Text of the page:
4. How to set up a consultation and participative arrangements according to relevant WHS legislation
Part 5 of the WHS Act 2011 (the Act) requires PCBUs to consult with workers about WHS matters that affect their workplace health or safety. As workers now includes all people completing work for the PCBU this includes consultation with employees, contractors, sub-contractors, volunteers, labour-hire workers and any other person completing work for the PCBU. Prior to consulting with workers, PCBUs and workers must initially determine “work groups”. A “work group” is a group of workers with similar WHS concerns and work conditions. A work group may cover multiple locations but include similar job activities or a work group may cover a range of job types in a single location. Workers can be represented in the negotiation and determination of a workgroup by their union Once work groups are determined then each work group can determine the best method for WHS consultation. The options for WHS consultation include;
i. Health and Safety Representatives (HSRs)
ii. Health and Safety Committees (HSCs)
iii. Other agreed arrangements(meetings)
5. How to record and communicate outcomes of consultation over WHS issues and how quickly to provide information about the outcomes of participation and consultation to work teams
All consultations over WHS issues and their outcomes are to be recorded using standard templates and document control processes like minute taking if it’s a regular meeting. These documents can be maintained on the Workplace Health and Safety section of company website as examples or case studies. Work teams can be notified with workers newsletter, notice in staff room and staff can also be notified about changes by email to relevant work teams and stakeholders. Policies should to be reviewed regularly in consultation with work teams and relevant stakeholders. All policies should to be authorized by the senior management and their issue date recorded on the relevant document.
6. The process for identifying hazards across the organization including the stages of hazard identification and procedures used to ensure new proposed changes do not create any new hazards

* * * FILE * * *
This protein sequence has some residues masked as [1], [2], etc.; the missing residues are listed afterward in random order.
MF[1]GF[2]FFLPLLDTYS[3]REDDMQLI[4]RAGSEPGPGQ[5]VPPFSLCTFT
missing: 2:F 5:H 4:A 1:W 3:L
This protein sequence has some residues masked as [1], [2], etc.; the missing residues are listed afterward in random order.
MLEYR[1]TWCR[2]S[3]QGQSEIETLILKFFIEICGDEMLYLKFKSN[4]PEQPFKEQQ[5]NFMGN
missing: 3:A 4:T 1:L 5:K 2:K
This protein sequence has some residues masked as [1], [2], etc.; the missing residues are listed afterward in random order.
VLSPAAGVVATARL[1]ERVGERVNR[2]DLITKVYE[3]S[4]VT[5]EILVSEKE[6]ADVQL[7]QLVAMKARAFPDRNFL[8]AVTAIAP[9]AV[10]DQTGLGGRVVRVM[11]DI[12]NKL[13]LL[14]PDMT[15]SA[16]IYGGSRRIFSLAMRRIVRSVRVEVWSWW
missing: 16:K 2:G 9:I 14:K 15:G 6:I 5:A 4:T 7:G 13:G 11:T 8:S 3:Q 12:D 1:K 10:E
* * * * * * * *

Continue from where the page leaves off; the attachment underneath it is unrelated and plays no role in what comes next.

To identify hazards the following procedures are recommended: (i) Talk with workers (including contractors) who are or will be performing any tasks to identify all potential hazards and the best ways to eliminate or reduce risk as workers have encountered hazards near misses they as part of their work. We can ask workers to participate in surveys and questionnaire can be given to them to find out more about workplace hazards. (ii) Past incidents/accidents have to be examined to find out what was wrong, why that has happened and whether the incident/accident could occur again. (iii) All faulty appliances are to be reported to relevant sections of company so that they can be fixed or replaced as soon as possible. Proper training should be provided prior of using any machinery or power tools.
All faulty machinery is tagged with faulty or do not use signs. (iv) Regular inspections or checks of workplaces are necessary to eradicate hazards and minimize risks. Regular assessment leads to new ideas of making workplace safer for staff. Brainstorming is required before implementing any new policies or any other changes to avoid any new hazards and before implementing on new policies a trial run is necessary.